Saturday night, I went out to see an old favorite band in concert, UFO. They were playing at a place only ten minutes from my house near my Minneapolis suburb of Plymouth. I've loved their stuff from the late '70s since my big brother, Karl turned me on to them. We were especially big fans of their guitarist, Michael Schenker, their quintessential live double album, Strangers in the Night, and their 1978 release, Obsession, Schenker's last with the band at the time. Schenker also played with the Scorpions before and after his tenure with UFO, and went on to produce several albums with his MSG (Michael Schenker Group.) My brothers and I (and many other fans) were so obsessed with Schenker, virtually nothing UFO had done since could match their work when he was a member. In fact, my two brothers still perform in the Chicagoland area in a Schenker/UFO tribute band, MST. Then, a pal informed me UFO would be playing here, so we figured we'd make a night of it. To whet my appetite, I listened to their latest, The Visitor, now with guitarist Vinnie Moore, and was pleasantly surprised by a very good album. There are stand-out rockers on the collection, some awesome slide guitar, and Phil Mogg's voice was rougher and in fine form. I found myself really looking forward to the night out. They didn't disappoint. They played for two hours, performing a set list nearly matching my ideal, doing a few of their best from their latest, a couple from Obsession, 2-3 stand-outs from other albums and most of "Strangers." Phil Mogg was lean and mean at 62, a rocker to the core. He lead the band and sang with passion and emotion, throwing his whole body into his vocals. I'd spent so many years worshiping the troubled but musically brilliant Schenker, that I'd given Mogg short shrift. He's the one guy that kept the band going in one form or another for now forty years, the glue that held UFO together. UFO had one hit in the late '70s with Too Hot To Handle, and played to sold-out large auditoriums at the time, but never quite rose to prominence. However, their following is loyal, enough to get them through lean and rough years, and to spawn tribute bands. And somehow now, after all this time they've resurrected from a Spinal Tap-like fate and are still rocking. The venue where I saw them wasn't an auditorium, but the band played for the audience like it was, and I was sitting close enough to feel like they were playing in my own home. Striking up conversations with those around us, it became apparent that just about everyone there was about our age (mid-'40s) and each fan had their own connection with the band, their own stories to tell. Like I said: loyal. Lastly, it was a special night for me, because after seven months of difficult health problems, I was able to push myself, stay out late and do all right, and reconnect with my very good long-time friend, Dean. Thanks, UFO and Dean, for a great night out, all the memories, and to my brother for the introduction. BTW - this sketch was based a superb photo by Jay West. Check out his other fine photos of a myriad of musical stars at his flickr photostream page. More on my Schenker/UFO obsession soon...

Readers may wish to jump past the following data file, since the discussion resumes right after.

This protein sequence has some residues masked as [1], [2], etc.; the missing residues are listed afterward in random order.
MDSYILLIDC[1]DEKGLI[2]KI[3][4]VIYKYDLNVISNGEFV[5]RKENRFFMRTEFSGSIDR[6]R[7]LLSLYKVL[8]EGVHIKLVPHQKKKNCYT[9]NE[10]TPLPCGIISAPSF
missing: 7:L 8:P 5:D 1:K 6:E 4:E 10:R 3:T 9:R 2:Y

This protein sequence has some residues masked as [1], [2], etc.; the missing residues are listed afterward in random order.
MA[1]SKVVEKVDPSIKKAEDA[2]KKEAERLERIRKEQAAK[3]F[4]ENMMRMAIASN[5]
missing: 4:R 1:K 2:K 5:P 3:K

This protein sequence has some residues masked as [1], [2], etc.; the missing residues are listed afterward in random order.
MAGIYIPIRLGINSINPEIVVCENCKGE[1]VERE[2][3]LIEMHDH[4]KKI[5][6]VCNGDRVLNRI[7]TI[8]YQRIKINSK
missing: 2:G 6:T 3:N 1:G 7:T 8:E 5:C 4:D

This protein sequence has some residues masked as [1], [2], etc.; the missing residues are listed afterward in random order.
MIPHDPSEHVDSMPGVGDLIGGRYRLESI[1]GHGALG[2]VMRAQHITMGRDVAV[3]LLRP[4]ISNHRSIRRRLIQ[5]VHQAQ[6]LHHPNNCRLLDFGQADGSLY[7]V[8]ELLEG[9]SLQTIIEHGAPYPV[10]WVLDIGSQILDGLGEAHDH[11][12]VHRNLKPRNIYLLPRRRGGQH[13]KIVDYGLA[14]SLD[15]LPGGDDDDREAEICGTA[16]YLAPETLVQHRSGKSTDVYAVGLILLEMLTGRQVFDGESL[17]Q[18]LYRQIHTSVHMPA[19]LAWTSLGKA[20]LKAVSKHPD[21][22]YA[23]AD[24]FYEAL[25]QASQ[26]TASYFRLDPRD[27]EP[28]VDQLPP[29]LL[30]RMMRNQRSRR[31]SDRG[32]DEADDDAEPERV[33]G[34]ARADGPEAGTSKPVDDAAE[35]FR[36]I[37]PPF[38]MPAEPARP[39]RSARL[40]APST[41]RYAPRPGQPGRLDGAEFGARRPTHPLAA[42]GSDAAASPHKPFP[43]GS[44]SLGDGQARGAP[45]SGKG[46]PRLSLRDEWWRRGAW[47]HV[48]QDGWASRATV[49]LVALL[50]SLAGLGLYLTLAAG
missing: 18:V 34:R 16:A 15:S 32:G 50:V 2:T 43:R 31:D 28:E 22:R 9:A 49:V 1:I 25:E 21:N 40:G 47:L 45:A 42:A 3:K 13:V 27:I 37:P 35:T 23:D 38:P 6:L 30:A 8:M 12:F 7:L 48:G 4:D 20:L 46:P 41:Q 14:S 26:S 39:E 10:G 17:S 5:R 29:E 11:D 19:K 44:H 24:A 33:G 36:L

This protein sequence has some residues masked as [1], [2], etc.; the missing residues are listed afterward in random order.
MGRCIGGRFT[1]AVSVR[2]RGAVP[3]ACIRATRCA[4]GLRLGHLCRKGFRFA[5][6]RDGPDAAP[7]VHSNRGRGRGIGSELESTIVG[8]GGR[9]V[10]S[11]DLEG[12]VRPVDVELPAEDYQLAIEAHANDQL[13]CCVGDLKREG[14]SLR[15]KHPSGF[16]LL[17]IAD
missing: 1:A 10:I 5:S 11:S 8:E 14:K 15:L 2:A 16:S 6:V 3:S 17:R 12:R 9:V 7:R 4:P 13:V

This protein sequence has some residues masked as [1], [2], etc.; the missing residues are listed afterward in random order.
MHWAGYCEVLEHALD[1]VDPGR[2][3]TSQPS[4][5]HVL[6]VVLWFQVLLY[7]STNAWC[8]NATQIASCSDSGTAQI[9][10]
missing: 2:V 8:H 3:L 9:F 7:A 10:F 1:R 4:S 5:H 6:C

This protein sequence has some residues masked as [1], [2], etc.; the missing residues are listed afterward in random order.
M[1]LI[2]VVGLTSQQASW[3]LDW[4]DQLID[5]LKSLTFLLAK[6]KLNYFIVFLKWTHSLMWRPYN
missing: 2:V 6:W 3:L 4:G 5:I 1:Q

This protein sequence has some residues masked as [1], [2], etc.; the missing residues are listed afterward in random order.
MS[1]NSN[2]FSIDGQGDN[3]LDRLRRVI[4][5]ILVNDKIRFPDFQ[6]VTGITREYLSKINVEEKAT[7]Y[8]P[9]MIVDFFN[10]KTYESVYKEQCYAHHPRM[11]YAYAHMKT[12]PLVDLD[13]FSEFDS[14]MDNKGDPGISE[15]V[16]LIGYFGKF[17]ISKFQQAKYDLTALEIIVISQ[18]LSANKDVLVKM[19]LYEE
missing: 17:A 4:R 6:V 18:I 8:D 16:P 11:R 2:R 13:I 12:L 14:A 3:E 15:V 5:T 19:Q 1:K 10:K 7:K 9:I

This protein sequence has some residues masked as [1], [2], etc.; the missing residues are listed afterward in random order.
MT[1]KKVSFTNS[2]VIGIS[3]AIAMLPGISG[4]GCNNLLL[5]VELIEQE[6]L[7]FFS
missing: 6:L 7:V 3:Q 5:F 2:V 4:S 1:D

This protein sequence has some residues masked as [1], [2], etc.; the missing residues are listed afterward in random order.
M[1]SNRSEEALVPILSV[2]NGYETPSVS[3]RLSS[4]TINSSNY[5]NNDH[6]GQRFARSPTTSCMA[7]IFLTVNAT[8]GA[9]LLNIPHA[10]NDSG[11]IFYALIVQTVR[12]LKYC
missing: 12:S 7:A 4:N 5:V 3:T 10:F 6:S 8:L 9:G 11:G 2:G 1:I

2

Model Father

Balloon Man: Heene-Meanie-Minee-Mo-ron.

...My prediction from the sixties finally came true: "In the future everyone will be famous for fifteen minutes." I'm bored with that line. I never use it anymore. My new line is, "In fifteen minutes everybody will be famous."

Andy Warhol

0

The King of All: Sir Duke

In the last century, I'd be hard pressed to choose a better composer than Duke Ellington. In his musical career which spanned just over a half-century, he wrote early rhythmic jazz tunes, bouncy big band numbers, elegant ballads, musical scores, jazz/classical pieces and everything in between. He was the best of the best, covering all bases.

A great collection to start with is Sophisticated Lady, although that superb CD just scratches the surface of his tremendous oeuvre and legacy.

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Comics Women

It's been a good sign to see more women artists, readers and fans show up at each successive comic book convention the last several years. And they're not all in costumes, either...not that there's anything wrong with that. But with what has long been largely a boys club for decades, it's encouraging that the fan base and creative trends are broadening.

Perhaps it's because of those female artists who blazed trails over the last few decades, or the proliferation of fantasy literature and comics for girls and women the last few years. Whatever the cause or reason, it's a healthy sign for comics and reading in general.

Given the nature of my upcoming Night of the Bedbugs children's book release, many more women and Dads with kids approached my table, just as I'd like it. I'm not aiming in this regard for a small niche of fans interested mostly in dark subjects or superheroes. But even as I see improvements at comic book conventions, I can't wait to do appearances with Bedbugs books and juggling Bedbugs beanbags at libraries, classrooms and bookstores.

In the meantime, become a fan at the Bedbugs Facebook Fan Page.

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The Snow Lay On the Ground

A view from the studio window, perhaps not an unexpected sight in Minnesota in October. But, perhaps it's time to take in the patio lounges and take down the volleyball net?

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Minnesota FallCon 2009 Costumed Heroes

A few highlights from the Costume Parade and competition at the comic book convention in Minnesota this weekend, both charming and scary:

Sister and brother get in on the act.

A fiery and muscle-bound Human Torch.

A Star Wars family affair.

Creepy Freddy.

Update: another pic snapped on Sunday at the show:

Young Iron Man, in a power pose!

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Night of the Bebdugs Book

My children's book, Night of the Bedbugs is now available for pre-order. With a release date in early December, 2009 from Image/Silverline Books. You can pre-order now from our amazon.com store, or from the Diamond Distributor catalog at your local comic book shop. The book will be available in bookstores March, 2010. I'll be at the MN Fall Convention today and Sunday, doing Bedbugs and other sketches, and will have Bedbugs shirts, marbles, buttons and mini-comics at the ready. Ask me to juggle Bedbugs beanbags and I'll do a little show! To keep up on further Bedbugs news, become a fan of Bedbugs on Facebook.